Growing like a weed
Local cannabis company Delta 9 doubles its retail footprint, posts 20 per cent increase in revenues
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This article was published 31/03/2022 (365 days ago), so information in it may no longer be current.
Delta 9 Cannabis has doubled the size of its retail chain by acquiring 17 Uncle Sam’s Cannabis stores in the Edmonton area.
The company announced that deal on Thursday along with a $10 million cash injection from Calgary-based Sundial Growers Inc. and its 2021 year end results featuring a 20 per cent increase in revenue to $62.3 million and its ninth consecutive profitable quarter.
The company paid about $14.3 million for the Uncle Sam’s stores (including the issuance of Delta 9 shares worth $1.8 million). John Arbuthnot, CEO of Delta 9 estimates that those stores should generate about $21 million to Delta 9’s revenue over a 12 month period.
The company is going to continue to operate the stores under the Uncle Sam’s brand for the time being.
“It was a matter of much discussion in our marketing department,” Arbuthnot said regarding the branding of the new stores. “But we are curious if the customer demographics in these stores are wildly different than our current stores.”
The company has made it clear for some time that it was intent on growing out a vertically integrated cannabis company where increasing its retail footprint has a substantial impact on its wholesale business.
Zach George, the CEO of Sundial, has a similar approach to the industry.
“In the mature cannabis markets in the U.S. the only profitable models that exist are actually vertically integrated,” he said. “The parties that control everything from the seed to the point of sale to the consumer.”
Delta 9 was the 13th cannabis producer licensed by Health Canada. But there are now about 700 and there are also hundreds of stores and so there is aggressive competition for shelf space.
Delta 9’s cannabis products make up about 25 per cent of sales at Delta 9-owned stores, which now total 34. The more stores it owns, the better chance it has to get more of its own product on store shelves.
In a report to his clients on Thursday, Venkata Velagapudi, an analyst with Research Capital Corp., said the deal was a good one for Delta 9 for a number of reasons, from the price paid for the stores, the importance of expansion outside Manitoba and the boost to the company’s wholesale business.
“Delta 9 may be able to increase its wholesale sales in the newly acquired stores gradually over the long-term,” Velagapudi said. “This improves its growth outlook for the wholesale segment. We believe that this acquisition results in a higher revenue base for Delta 9, which is critical in improving its valuation multiples over the long-term.”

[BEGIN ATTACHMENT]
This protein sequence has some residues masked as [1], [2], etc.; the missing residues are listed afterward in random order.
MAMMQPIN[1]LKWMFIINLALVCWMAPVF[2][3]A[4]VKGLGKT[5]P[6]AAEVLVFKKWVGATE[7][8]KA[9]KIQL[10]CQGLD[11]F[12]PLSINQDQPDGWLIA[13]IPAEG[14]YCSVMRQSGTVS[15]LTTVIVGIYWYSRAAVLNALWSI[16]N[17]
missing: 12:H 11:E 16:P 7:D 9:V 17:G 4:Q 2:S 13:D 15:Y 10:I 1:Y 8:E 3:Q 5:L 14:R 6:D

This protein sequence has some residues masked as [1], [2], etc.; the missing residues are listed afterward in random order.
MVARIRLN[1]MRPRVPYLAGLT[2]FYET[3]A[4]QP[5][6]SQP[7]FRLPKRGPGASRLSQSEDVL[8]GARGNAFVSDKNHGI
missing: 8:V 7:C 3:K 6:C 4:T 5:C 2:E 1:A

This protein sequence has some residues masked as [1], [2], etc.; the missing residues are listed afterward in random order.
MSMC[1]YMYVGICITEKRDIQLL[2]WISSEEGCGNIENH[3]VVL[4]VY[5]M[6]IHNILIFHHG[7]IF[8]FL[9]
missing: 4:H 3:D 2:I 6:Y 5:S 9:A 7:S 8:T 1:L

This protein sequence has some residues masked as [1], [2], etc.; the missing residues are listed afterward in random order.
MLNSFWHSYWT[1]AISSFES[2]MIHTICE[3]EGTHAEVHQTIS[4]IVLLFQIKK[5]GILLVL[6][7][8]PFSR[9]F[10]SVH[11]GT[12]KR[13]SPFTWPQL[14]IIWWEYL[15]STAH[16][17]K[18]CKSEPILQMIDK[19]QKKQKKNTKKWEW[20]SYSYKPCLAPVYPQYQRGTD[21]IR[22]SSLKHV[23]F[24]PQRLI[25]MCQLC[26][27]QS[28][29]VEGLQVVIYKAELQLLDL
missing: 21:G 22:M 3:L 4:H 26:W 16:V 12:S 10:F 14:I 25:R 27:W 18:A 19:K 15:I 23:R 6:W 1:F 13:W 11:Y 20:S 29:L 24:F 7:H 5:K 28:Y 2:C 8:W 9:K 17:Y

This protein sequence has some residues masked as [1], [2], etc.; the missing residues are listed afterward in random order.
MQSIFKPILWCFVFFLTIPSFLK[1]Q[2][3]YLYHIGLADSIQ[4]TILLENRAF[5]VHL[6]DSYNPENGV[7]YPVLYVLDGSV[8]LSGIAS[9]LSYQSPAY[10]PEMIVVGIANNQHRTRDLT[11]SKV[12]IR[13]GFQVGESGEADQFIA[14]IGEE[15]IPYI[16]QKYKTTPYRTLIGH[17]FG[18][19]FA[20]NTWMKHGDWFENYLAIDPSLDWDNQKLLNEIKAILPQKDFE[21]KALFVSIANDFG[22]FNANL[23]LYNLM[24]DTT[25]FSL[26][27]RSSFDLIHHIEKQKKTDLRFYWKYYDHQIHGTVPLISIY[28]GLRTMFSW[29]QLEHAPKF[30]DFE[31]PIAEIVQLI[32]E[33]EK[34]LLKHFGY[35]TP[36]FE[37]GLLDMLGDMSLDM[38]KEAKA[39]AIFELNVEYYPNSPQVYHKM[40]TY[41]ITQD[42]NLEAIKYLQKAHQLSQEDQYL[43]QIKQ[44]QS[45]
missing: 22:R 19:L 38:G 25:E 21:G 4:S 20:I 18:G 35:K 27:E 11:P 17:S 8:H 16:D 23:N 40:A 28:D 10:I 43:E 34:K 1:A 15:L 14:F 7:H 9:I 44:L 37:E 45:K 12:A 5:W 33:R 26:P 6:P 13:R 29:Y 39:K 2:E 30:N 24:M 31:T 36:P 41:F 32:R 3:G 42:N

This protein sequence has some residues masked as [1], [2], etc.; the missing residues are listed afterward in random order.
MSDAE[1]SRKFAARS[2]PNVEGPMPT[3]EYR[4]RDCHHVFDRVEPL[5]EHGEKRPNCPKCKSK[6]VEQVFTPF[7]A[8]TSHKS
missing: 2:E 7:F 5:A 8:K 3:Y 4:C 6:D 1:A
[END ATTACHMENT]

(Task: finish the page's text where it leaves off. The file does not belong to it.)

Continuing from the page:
While the company seems to continue to perform well, meeting its guidance benchmarks and making acquisitions, its stock continues to languish at 27 cents, near its 52-week low.
As a small cap cannabis company it has to fight to get noticed on Bay Street. Research Capital, for one, believes the shares should get to $1.00 in the next 12 months.
Arbuthnot is no longer too concerned about the share price. The entire industry has been in the capital markets dog house for more than a year with the main cannabis stock index down about 50 per cent over that time.
“We have slightly out-performed the index but that still means our stock is down about 50 per cent and that is nothing to hang our hat on,” he said. “We focus on execution and as with numerous capital market tales before, you go out and execute and that unlocks value for shareholders.”
Velagapudi said, “Based on our estimates after factoring the acquisition, we expect Delta 9 to achieve an annualized revenue base of $100 million by the end of 2022.”
There is already plenty of consolidation going in the cannabis sector. Sundial — which benefited from being part of the meme stock craze and saw its share prices spike by more than 300 per cent a year ago — recently acquired about 200 stores with acquisitions of Spiritleaf and Nova Cannabis (the latter was included in its $346 million purchase of the large Alberta liquor store chain Alcanna, that just closed yesterday).
In discussing Delta 9’s strategy to increase its retail footprint, Arbuthnot referenced the successful consolidation of the collision repair business that Winnipeg-based Boyd Group has accomplished.
“Ultimately investors took notice of Boyd but it took years to get appreciated by Bay Street and Wall Street.” Arbuthnot said. “Our thought is, why can’t Delta 9 act as the consolidator in the cannabis industry?”
The company also just finalized its new banking arrangement with Alberta-based connectFirst Credit Union, allowing it to pay off its long term debt with Canadian Western Bank as well as an $11.8 million convertible debenture that comes due in July.
The $10 million investment from Sundial is also in the form of a convertible debenture.
Martin Cash has been writing a column and business news at the Free Press since 1989. Over those years he’s written through a number of business cycles and the rise and fall (and rise) in fortunes of many local businesses.